In 2006, symptoms of brown blotch were observed on cultivated Pleurotus eryngii (king oyster mushroom) in Castilla-La Mancha (Spain). Subsequently, between January and May of 2008, brown blotch affected 39.75% of the blocks of substrate cultivated, resulting in a considerable loss of production. Symptoms observed were principally characterized by a yellowish brown-to-orangish color, first of the cap and then of the stalk. Some samples also showed a slightly concave cap. From samples collected from four different king oyster mushroom farms, a fluorescent gram-negative bacterium was recovered on King's B medium and identified as Pseudomonas tolaasii by the LOPAT scheme and other tests (2). The bacterium isolated had the following characteristics: oxidative, positive for oxidase and arginine dihydrolase, negative for levan production, pectinolitic activity on potato slices, and tobacco hypersensitivity. Results from other tests were as follows: negative for esculin hydrolysis and positive for gelatine, casein, and Tween 80 hydrolysis; mannitol, erythritol, sorbitol, m-inositol, and adonitol were used as a sole carbon source, but not sucrose, d-tartrate, or trigonelline. The white line test was performed (4) using P. reactans LPPA 540 and the presumptive isolates of P. tolaasii were positive. The gene encoding the 16S rRNA from two isolates (LPPA532 and LPPA533) was sequenced after PCR amplification (2) and their nucleotide sequences (1,400 bp; EMBL Accession No. FM864215 for LPPA 532) proved to be identical. The amplified sequences were compared with DNA sequences available in databases (GenBank, EMBL, DDBJ, and PDB) by using BLAST. An identity of 99% was obtained with 16S rDNA of three P. tolaasii strains (GenBank Accession Nos. AF320990, AF094750, and AF255336). Four isolates were selected for pathogenicity tests. Bacterial suspensions were grown for 16 h in yeast peptone glucose broth (approximately 108 CFU/ml) and were inoculated by puncture into 10 mushroom caps using sterilized wooden toothpicks (4). Sterilized distilled water was used as a control. These were then incubated at room temperature in glass dishes. Assays were conducted twice and the results were recorded after 10 days. The symptoms that developed after infection were similar to those observed in the crop, while the control mushrooms remained symptomless. Bacteria sharing the characteristics of the inoculated isolates were recovered from symptomatic caps. P. tolaasii has been described as causing brown blotch on Pleurotus eryngii (1,3), but to our knowledge, this is the first report of P. tolaasii causing brown blotch on Pleurotus eryngii in Spain.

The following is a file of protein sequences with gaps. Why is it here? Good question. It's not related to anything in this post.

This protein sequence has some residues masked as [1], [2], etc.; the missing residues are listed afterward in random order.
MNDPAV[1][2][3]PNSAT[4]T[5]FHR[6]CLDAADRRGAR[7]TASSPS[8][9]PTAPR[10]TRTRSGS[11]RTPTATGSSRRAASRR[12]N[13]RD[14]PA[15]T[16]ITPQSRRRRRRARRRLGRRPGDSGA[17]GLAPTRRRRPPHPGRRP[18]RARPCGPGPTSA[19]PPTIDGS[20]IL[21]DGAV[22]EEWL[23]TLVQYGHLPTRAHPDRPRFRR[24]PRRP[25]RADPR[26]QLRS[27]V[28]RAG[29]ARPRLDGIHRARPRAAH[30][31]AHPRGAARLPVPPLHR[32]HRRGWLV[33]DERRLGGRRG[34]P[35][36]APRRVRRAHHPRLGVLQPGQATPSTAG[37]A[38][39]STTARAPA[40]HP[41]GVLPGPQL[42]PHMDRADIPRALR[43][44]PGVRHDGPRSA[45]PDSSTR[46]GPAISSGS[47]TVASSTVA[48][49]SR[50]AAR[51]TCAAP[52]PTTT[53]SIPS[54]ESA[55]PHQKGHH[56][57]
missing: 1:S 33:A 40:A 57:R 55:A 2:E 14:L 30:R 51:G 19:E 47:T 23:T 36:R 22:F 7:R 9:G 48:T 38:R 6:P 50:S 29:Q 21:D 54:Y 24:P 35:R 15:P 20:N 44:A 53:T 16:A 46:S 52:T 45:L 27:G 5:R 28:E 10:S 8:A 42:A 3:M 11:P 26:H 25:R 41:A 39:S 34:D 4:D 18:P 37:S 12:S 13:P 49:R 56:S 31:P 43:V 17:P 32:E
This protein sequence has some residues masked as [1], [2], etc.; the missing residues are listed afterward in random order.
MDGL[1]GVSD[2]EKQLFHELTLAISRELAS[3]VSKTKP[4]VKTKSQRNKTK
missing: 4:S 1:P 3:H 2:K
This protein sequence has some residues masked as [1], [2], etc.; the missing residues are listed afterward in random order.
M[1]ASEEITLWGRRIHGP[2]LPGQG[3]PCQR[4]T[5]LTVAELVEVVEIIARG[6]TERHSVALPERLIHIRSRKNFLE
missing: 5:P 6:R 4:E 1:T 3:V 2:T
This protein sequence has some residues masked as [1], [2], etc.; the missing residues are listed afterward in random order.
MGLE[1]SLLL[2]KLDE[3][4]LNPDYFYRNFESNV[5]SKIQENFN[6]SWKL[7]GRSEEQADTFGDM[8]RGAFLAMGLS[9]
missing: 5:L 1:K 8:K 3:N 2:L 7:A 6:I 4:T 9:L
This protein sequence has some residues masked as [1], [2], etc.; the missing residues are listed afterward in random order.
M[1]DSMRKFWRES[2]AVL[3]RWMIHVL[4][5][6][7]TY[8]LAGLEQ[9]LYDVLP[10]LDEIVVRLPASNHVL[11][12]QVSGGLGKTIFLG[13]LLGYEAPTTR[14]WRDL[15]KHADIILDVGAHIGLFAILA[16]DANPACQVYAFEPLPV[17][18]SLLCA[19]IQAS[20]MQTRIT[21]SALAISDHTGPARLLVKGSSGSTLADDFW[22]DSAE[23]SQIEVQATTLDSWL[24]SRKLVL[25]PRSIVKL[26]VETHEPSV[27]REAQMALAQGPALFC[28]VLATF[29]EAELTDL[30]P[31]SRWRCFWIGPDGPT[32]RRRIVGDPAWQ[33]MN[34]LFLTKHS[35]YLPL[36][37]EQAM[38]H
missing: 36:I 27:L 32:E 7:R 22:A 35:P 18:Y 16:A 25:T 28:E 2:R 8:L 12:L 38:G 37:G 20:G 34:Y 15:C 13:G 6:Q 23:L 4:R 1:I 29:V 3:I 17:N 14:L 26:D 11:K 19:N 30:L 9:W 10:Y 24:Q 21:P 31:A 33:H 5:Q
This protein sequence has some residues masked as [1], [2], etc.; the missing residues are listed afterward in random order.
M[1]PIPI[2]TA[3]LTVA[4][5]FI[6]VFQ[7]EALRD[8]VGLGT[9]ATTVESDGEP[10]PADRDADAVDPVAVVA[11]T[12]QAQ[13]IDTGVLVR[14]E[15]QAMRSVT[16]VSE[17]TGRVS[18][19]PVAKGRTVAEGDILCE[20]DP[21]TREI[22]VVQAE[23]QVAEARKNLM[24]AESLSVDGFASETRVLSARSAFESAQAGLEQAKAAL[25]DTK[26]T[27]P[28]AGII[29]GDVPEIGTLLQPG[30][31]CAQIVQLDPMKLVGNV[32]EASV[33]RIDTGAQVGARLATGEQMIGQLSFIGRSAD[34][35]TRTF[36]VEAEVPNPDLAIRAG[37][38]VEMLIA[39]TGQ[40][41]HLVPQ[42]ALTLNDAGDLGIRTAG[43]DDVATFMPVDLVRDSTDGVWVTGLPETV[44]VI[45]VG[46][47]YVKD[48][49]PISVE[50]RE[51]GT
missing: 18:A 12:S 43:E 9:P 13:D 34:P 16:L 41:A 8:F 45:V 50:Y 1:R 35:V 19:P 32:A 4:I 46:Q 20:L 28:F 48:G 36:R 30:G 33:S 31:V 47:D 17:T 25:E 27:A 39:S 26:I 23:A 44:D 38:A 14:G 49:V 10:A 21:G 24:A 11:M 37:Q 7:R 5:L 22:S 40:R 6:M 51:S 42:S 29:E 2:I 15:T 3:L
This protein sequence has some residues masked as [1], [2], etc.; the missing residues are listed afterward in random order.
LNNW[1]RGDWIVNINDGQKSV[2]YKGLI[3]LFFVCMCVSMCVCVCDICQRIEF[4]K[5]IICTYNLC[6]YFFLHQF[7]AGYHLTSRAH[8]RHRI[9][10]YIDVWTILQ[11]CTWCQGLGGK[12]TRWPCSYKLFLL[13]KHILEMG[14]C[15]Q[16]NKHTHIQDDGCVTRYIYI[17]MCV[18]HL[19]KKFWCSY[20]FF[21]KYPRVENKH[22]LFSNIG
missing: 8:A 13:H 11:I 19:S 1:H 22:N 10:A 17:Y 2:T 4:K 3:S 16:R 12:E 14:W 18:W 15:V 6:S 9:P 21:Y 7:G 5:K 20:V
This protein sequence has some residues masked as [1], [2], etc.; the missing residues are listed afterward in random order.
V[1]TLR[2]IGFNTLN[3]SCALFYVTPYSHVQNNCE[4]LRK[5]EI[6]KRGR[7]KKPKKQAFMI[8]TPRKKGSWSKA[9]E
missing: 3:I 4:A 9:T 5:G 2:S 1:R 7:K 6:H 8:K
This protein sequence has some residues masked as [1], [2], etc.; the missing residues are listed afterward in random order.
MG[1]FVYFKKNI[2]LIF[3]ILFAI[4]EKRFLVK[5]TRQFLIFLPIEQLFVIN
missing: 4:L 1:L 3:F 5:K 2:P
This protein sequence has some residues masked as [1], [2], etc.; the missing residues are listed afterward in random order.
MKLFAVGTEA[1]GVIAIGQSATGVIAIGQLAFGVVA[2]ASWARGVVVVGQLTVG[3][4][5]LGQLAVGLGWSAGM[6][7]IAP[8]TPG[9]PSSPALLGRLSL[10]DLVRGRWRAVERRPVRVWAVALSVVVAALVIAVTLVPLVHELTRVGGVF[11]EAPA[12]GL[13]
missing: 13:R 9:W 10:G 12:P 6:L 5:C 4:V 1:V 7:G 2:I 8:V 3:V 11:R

References: (1) J. F. Bradbury. No. 891 in: Descriptions of Pathogenic Fungi and Bacteria. CMI, Kew, Surrey, UK, 1987. (2) A. J. González et al. Appl. Environ. Microbiol. 69:2936, 2003. (3) A. Russo et al. Microbiol. Res. 158:265, 2003. (4) J. M. Wells et al. Phytopathology 86:1098, 1996.